17 October

Notebook: , On Being Calm, Part Four, By Me

by Jon Katz

I’ve had two surgeries to repair my heart; I had two overnight stays in hospitals, a cat scan to look for cancer and abnormalities, an electrocardiogram, four EKG’s, four IV’s,  and two different unltra-sounds, two urine tests, and three blood offerings.

I am in cardiac rehab twice a week and have joined a gym where I exercise three times a week. I walk up a beautiful hill every morning (above) for the sake of my soul and my beautiful heart.

Oddly, I have never seen myself as healthier.

For now, I am free of pain and long of breath. I have never loved my writing more.

I am finally weaving exercise into my daily life and appreciating it.  Finally, my father would have been pleased, he always fretted that I would never live up to my potential.

What all these tests of every part of my body have shown me is that I am okay. One by one, we are swatting the demons down.

My heartbeat is strong; my diabetes numbers are excellent; my blood pressure is wonderfully low.

Every inch of me has been tested, and there are three more scheduled over the next two months. I am full of gratitude and promise.

I am calm, at peace, and looking forward to being productive, creative, loving, and loved. I have the most wonderful partner, three wonderful dogs, two dear donkeys, a blog that is my creative soul, two wonderful cameras, a fat Canon, and a slim iPhone 11.

I very much appreciate that at almost any other time in history, I would be long dead or living a very different kind of life. I often wonder if human beings deserve the earth, but I won’t be dragged down by those who don’t.

I understand that I could be struck down any time now, a man in his 70’s with two chronic diseases. We all die of something, and my time is tip-toeing along to me. I am filled with humility and acceptance. A troubled heart can do that to someone.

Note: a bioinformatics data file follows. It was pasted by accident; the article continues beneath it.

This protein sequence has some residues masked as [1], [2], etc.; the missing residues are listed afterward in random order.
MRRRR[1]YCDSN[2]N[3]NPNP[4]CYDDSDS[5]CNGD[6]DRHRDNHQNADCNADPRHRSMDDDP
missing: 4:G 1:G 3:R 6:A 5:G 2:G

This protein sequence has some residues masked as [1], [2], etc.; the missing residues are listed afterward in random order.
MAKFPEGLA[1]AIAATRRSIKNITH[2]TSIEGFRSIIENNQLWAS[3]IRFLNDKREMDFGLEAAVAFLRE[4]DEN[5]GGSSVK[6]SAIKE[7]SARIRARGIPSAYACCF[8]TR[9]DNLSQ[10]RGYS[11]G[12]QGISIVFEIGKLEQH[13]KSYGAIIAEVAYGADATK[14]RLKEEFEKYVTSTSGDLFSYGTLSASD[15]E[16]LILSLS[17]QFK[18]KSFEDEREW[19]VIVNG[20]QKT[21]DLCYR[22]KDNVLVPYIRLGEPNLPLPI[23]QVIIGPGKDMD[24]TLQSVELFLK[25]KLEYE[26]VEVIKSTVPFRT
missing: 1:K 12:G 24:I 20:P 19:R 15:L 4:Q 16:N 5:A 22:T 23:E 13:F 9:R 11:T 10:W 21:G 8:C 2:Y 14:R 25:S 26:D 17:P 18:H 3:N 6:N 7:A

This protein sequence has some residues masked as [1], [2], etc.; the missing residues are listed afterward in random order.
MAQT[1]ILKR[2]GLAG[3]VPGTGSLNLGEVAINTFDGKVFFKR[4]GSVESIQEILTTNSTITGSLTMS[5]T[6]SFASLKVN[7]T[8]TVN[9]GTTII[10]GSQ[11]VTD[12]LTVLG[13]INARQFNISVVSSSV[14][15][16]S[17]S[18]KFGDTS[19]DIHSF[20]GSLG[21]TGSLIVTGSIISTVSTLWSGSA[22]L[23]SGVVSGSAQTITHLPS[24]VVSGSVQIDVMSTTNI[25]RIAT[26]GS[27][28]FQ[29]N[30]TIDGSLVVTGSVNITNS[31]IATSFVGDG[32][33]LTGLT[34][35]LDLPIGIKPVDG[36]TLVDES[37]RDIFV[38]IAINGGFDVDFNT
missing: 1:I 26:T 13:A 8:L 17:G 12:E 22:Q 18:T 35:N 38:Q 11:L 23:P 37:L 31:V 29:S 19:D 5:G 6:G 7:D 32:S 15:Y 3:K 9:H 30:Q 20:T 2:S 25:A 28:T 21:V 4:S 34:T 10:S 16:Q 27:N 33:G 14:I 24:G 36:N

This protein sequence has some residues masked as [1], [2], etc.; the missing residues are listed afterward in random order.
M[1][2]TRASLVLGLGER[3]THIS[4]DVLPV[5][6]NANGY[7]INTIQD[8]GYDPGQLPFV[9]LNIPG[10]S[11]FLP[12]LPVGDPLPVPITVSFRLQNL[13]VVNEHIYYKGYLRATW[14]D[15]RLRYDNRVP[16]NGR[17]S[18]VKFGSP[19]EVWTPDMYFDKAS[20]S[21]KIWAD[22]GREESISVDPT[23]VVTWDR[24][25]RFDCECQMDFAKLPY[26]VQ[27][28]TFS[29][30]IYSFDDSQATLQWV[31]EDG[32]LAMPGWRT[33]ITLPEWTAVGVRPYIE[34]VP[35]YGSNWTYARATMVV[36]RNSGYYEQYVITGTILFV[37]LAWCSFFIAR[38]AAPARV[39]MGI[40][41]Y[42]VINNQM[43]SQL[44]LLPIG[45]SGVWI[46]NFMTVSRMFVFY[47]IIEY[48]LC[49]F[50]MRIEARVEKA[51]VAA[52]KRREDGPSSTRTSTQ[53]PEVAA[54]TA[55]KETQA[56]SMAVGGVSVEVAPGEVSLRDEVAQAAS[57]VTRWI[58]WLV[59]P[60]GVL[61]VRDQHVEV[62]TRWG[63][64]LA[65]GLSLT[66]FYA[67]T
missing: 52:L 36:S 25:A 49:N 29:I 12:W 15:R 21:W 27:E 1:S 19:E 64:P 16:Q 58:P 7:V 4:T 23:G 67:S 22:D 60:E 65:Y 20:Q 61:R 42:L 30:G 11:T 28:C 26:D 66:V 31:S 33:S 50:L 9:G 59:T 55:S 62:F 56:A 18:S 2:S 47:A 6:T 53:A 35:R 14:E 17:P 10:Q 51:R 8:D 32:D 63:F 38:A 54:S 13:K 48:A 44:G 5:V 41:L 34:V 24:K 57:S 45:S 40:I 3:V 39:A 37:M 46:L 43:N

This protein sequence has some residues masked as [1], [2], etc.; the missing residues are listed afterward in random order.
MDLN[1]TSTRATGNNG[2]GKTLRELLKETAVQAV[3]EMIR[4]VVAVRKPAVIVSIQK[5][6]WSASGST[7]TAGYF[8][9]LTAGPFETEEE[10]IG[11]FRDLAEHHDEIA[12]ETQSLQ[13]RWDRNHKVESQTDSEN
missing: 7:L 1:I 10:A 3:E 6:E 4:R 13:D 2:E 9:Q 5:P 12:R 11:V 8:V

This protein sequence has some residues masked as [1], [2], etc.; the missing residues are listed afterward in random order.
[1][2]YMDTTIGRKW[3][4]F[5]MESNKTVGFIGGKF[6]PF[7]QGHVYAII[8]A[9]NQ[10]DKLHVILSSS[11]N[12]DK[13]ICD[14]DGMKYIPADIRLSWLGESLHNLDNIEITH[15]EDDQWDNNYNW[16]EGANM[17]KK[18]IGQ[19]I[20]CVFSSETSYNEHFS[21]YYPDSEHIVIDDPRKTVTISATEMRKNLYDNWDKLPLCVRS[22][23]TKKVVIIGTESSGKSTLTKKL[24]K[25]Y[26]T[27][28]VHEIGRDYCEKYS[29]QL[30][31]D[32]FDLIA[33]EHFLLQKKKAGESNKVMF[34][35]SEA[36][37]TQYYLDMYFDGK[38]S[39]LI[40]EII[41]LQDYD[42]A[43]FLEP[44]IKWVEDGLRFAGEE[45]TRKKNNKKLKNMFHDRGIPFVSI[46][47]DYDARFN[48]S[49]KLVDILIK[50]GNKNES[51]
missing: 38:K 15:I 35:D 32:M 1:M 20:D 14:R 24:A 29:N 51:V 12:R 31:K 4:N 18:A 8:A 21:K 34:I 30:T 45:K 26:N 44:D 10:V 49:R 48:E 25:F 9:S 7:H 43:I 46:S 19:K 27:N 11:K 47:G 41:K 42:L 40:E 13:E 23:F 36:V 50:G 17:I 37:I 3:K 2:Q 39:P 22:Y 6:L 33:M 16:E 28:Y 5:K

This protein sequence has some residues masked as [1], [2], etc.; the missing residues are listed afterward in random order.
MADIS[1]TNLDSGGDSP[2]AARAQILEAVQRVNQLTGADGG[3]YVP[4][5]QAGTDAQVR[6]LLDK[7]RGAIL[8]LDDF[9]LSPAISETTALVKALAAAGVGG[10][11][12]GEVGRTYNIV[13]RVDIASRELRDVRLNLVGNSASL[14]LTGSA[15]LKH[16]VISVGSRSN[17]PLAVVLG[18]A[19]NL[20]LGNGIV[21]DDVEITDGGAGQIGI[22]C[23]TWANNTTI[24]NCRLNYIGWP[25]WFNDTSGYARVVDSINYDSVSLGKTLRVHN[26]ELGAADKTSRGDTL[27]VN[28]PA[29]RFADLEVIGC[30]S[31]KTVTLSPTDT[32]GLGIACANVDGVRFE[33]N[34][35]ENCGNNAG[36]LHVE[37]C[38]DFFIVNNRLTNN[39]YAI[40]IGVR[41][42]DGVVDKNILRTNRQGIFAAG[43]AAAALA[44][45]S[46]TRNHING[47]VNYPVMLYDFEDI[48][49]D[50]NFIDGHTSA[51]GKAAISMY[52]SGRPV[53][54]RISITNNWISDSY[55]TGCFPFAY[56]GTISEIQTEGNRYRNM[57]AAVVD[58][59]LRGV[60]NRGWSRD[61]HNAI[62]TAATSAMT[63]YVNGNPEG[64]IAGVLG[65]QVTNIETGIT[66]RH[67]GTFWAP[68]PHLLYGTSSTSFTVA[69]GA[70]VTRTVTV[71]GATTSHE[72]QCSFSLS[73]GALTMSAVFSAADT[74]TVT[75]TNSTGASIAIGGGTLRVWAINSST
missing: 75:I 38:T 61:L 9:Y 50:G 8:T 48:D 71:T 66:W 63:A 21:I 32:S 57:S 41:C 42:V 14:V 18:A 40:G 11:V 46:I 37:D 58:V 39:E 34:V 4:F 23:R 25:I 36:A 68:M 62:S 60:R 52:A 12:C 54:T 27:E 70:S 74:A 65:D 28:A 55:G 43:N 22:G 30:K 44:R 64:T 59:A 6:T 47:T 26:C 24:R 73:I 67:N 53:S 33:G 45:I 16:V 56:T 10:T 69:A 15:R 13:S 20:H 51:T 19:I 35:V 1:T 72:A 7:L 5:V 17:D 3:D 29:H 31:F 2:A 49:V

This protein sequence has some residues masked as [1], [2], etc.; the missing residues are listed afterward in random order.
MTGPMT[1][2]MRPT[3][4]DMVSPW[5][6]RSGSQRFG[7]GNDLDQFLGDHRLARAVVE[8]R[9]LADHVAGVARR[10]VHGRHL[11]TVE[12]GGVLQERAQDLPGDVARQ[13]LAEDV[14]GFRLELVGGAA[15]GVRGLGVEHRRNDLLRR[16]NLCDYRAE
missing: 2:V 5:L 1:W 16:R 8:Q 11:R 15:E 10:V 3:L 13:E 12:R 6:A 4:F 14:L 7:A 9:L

But there is plenty of life left in me, God help all of you.

I wake up every morning and ask, “why has God been so good to me?” Why have you given me the gift of so much and of doing good to others?

I seek to respect everyone, but I have the least respect for those who steal the grief and pain and the loss of others. Some people suck up all the pain and grief in the world and make it their own. Please, angels, don’t ever allow me to do that, and if I do, send lightning bolts right up my butt.

I vow to be grateful for every day.

I won’t wait for an untroubled world to have untroubled moments. The awful test, the terrible phone call, the awful storm, the death of those I love, of me – all of that will come. In the meantime, I am called to grab whatever wonderful moments are flying around that I can snatch and swallow.

7 Comments

  1. “Free of pain and long of breath.” That’s a very poetic way if expressing good health. My mother always said, “when you have good health there’s nothing you can’t do.”

  2. Jon, this is one post I will be filing away and keeping to remind myself in times of stress, like now, with this virus looming over all our heads, when life as we’ve known it is falling apart, businesses struggling,with the election coming up, even though I’m in Canada, the stress of another four years of hearing the anger of the President of the United States coming over the news media, television, is poisoning and polluting the world around me, not me in particular, is wearing me down mentally and emotionally. A world at peace is all we should be seeking and I know that this will never happen collectively, ever. Peace of mind is all I’ve ever strived for and have come to realize that it’s through my own efforts, as you have found, that peace of mind is something one needs to recognize, to court, to look after, to appreciate, to nourish. I wake up and thank whoever for the gift of another day and it is up to me to create my own peace of mind within it. The world has become such an angry place in the past four years of the presidency and maybe this was needed to bring us to the realization of others lives who need to be supported and recognized. Complacency sets in all to easily and quickly and a lack of awareness of others in need sets in…at least that’s how I see it. So thank you for this posting. It will be my reminder when I get ‘ants in my pants’ mentally and emotionally, to reign me back into focus.
    Sandy Proudfoot

  3. My brother has a saying;
    Heaven is here now.”
    Appreciate every day, enjoy the beauty of this world now, and don’t spend your time focusing on, or worrying, waiting for the future.

  4. I am about the same age as you, and have certainly been dealt my share of physical issues. But every day I wake up and I’m grateful. For one more day, for all of it. The chance to do better, to be better. It’s a wonderful life, after all.

  5. Love this, Jon. Sounds like unconditional living – making a decision to need nothing to be different or the way you think it should be, in order for you to be happy or calm or at peace. That is true enlightenment.

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